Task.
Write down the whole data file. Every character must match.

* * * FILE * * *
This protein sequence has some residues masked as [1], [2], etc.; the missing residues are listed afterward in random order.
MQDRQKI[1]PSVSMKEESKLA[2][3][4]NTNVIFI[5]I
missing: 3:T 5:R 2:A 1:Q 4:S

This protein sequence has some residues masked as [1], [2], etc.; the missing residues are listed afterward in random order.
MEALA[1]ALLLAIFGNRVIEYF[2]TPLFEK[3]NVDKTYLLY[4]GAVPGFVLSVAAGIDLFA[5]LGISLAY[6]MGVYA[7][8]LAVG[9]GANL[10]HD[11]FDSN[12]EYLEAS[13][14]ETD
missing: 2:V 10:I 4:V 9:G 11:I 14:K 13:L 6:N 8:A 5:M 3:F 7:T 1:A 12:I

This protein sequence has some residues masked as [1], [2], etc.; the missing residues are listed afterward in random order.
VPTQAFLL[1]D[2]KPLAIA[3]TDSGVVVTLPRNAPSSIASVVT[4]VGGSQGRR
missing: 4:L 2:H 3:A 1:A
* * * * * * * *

This protein sequence has some residues masked as [1], [2], etc.; the missing residues are listed afterward in random order.
MQDRQKI[1]PSVSMKEESKLA[2][3][4]NTNVIFI[5]I
missing: 3:T 5:R 2:A 1:Q 4:S

This protein sequence has some residues masked as [1], [2], etc.; the missing residues are listed afterward in random order.
MEALA[1]ALLLAIFGNRVIEYF[2]TPLFEK[3]NVDKTYLLY[4]GAVPGFVLSVAAGIDLFA[5]LGISLAY[6]MGVYA[7][8]LAVG[9]GANL[10]HD[11]FDSN[12]EYLEAS[13][14]ETD
missing: 2:V 10:I 4:V 9:G 11:I 14:K 13:L 6:N 8:A 5:M 3:F 7:T 1:A 12:I

This protein sequence has some residues masked as [1], [2], etc.; the missing residues are listed afterward in random order.
VPTQAFLL[1]D[2]KPLAIA[3]TDSGVVVTLPRNAPSSIASVVT[4]VGGSQGRR
missing: 4:L 2:H 3:A 1:A